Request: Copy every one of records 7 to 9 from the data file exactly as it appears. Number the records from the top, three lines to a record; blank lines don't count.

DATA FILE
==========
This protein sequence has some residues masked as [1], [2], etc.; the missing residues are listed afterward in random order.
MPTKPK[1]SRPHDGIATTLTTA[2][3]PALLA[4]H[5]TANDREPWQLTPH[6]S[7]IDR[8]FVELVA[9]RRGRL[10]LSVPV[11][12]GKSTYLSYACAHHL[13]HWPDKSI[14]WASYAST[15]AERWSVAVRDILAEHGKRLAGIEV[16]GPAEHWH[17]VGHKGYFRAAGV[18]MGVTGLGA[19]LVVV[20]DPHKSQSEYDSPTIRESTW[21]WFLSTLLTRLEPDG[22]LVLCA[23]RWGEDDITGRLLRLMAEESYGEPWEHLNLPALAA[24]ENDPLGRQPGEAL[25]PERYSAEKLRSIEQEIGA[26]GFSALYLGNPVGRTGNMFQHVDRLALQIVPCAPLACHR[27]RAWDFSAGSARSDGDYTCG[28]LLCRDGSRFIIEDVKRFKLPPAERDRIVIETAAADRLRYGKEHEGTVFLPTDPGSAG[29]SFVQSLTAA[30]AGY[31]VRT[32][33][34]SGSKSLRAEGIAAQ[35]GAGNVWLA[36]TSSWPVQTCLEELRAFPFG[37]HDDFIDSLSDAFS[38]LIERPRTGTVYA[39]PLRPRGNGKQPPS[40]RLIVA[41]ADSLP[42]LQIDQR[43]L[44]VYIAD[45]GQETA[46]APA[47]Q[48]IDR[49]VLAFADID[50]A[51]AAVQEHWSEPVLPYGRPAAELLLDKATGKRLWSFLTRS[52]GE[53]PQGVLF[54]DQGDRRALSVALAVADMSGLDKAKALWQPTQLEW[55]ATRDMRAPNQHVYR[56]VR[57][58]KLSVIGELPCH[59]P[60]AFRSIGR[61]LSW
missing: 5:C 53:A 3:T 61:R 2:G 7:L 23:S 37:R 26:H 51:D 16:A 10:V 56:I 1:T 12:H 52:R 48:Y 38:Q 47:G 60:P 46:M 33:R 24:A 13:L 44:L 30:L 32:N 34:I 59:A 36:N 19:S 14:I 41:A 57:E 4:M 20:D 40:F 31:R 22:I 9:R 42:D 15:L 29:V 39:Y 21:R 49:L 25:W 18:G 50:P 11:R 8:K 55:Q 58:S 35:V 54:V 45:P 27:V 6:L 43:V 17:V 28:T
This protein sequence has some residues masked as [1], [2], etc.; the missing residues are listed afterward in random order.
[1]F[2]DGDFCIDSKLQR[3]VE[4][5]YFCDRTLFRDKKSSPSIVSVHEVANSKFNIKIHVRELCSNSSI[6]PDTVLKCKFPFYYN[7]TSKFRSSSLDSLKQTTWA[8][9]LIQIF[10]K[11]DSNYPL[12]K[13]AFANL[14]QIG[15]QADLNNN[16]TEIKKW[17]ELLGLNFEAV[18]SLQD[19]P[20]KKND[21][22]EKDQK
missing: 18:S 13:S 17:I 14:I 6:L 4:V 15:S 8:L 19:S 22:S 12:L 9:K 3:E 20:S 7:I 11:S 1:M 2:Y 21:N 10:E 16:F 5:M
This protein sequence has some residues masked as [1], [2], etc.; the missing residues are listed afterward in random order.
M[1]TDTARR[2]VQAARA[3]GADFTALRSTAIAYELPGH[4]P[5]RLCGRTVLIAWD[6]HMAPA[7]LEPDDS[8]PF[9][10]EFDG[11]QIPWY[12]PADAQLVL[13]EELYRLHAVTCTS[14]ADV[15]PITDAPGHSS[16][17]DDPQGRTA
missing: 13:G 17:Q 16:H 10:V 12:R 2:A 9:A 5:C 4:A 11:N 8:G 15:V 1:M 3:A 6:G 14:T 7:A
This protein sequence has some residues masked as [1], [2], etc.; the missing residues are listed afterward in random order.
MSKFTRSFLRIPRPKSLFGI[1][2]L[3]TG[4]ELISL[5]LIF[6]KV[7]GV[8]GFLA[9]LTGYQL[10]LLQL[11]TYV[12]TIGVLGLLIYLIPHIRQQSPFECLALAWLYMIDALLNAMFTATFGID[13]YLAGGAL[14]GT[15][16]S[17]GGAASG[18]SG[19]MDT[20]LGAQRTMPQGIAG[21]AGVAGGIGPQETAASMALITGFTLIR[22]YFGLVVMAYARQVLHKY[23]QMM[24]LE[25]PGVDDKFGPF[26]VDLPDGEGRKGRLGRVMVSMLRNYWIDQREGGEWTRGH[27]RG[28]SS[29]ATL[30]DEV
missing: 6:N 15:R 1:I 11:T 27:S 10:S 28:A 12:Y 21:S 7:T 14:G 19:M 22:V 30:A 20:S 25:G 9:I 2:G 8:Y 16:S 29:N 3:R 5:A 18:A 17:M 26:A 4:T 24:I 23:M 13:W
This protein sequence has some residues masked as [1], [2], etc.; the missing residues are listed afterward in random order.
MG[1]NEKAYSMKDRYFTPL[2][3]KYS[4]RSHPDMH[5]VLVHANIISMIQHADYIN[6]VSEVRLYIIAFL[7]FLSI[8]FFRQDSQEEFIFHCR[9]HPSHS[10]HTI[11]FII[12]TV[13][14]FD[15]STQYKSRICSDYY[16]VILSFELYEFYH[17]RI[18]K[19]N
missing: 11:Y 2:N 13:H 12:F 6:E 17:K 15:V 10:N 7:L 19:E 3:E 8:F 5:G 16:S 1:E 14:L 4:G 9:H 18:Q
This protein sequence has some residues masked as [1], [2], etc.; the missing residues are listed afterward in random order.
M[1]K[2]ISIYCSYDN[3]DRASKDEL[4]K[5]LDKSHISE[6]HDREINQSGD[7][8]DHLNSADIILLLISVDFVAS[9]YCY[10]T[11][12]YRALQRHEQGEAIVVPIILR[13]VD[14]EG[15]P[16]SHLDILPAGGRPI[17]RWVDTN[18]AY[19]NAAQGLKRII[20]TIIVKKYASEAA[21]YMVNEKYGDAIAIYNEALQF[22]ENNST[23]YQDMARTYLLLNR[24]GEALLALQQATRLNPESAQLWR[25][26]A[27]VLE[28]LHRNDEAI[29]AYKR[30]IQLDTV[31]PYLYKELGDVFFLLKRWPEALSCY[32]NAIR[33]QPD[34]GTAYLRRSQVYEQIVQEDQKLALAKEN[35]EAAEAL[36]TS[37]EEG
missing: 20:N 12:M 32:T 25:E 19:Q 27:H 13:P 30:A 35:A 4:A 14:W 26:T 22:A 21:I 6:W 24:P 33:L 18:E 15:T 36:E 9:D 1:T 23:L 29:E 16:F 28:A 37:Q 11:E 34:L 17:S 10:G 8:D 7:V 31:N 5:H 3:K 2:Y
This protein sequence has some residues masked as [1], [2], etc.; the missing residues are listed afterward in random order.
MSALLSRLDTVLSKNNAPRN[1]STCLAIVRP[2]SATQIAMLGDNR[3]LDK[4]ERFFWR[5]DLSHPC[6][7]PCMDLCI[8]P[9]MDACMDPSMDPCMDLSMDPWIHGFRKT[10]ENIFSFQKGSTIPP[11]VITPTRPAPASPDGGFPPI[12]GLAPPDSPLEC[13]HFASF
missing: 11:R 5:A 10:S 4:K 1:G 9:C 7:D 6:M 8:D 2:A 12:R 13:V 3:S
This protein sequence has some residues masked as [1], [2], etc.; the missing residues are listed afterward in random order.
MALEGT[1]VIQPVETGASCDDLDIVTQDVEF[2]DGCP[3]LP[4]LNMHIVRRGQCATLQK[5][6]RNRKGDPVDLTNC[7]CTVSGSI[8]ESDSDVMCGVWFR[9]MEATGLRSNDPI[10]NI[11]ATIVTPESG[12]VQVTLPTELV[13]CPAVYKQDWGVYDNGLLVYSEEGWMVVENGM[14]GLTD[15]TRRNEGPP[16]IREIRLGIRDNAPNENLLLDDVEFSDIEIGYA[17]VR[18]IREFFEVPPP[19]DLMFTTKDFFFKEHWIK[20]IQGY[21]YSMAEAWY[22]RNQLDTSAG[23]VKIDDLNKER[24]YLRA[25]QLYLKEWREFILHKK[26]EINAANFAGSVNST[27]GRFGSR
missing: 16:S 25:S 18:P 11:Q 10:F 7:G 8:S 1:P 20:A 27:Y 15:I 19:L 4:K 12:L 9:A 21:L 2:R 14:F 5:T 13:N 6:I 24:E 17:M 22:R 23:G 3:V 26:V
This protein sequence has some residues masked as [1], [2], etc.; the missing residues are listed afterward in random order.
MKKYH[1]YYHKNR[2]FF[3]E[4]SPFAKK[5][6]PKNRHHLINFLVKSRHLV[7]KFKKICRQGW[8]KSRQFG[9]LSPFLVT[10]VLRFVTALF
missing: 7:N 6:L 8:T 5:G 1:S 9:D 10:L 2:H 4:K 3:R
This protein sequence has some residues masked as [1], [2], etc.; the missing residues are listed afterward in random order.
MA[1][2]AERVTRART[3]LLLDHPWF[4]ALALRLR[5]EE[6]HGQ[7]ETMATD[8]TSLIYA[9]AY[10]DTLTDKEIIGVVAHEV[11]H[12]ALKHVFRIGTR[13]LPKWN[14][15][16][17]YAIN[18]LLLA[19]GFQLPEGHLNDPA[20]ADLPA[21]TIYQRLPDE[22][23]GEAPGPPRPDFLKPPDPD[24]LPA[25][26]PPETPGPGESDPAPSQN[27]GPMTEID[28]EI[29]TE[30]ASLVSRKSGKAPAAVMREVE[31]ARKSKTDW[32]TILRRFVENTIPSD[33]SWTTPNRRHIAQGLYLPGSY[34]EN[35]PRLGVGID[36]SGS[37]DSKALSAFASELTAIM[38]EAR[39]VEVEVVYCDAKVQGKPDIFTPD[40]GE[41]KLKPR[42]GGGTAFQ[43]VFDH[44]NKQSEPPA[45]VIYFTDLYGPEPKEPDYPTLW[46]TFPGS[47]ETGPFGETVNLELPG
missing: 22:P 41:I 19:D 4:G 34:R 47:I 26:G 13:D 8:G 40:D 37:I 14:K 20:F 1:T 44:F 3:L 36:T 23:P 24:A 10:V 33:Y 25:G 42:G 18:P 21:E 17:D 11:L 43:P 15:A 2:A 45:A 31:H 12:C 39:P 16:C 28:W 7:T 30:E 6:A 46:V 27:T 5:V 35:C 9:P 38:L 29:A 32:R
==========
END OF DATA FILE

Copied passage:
This protein sequence has some residues masked as [1], [2], etc.; the missing residues are listed afterward in random order.
MSALLSRLDTVLSKNNAPRN[1]STCLAIVRP[2]SATQIAMLGDNR[3]LDK[4]ERFFWR[5]DLSHPC[6][7]PCMDLCI[8]P[9]MDACMDPSMDPCMDLSMDPWIHGFRKT[10]ENIFSFQKGSTIPP[11]VITPTRPAPASPDGGFPPI[12]GLAPPDSPLEC[13]HFASF
missing: 11:R 5:A 10:S 4:K 1:G 9:C 7:D 6:M 8:D 2:A 12:R 13:V 3:S
This protein sequence has some residues masked as [1], [2], etc.; the missing residues are listed afterward in random order.
MALEGT[1]VIQPVETGASCDDLDIVTQDVEF[2]DGCP[3]LP[4]LNMHIVRRGQCATLQK[5][6]RNRKGDPVDLTNC[7]CTVSGSI[8]ESDSDVMCGVWFR[9]MEATGLRSNDPI[10]NI[11]ATIVTPESG[12]VQVTLPTELV[13]CPAVYKQDWGVYDNGLLVYSEEGWMVVENGM[14]GLTD[15]TRRNEGPP[16]IREIRLGIRDNAPNENLLLDDVEFSDIEIGYA[17]VR[18]IREFFEVPPP[19]DLMFTTKDFFFKEHWIK[20]IQGY[21]YSMAEAWY[22]RNQLDTSAG[23]VKIDDLNKER[24]YLRA[25]QLYLKEWREFILHKK[26]EINAANFAGSVNST[27]GRFGSR
missing: 16:S 25:S 18:P 11:Q 10:F 7:G 8:S 1:P 20:A 27:Y 15:I 19:L 4:K 12:L 9:A 21:L 2:R 14:F 5:T 13:N 6:I 24:E 17:M 22:R 23:G 3:V 26:V
This protein sequence has some residues masked as [1], [2], etc.; the missing residues are listed afterward in random order.
MKKYH[1]YYHKNR[2]FF[3]E[4]SPFAKK[5][6]PKNRHHLINFLVKSRHLV[7]KFKKICRQGW[8]KSRQFG[9]LSPFLVT[10]VLRFVTALF
missing: 7:N 6:L 8:T 5:G 1:S 9:D 10:L 2:H 4:K 3:R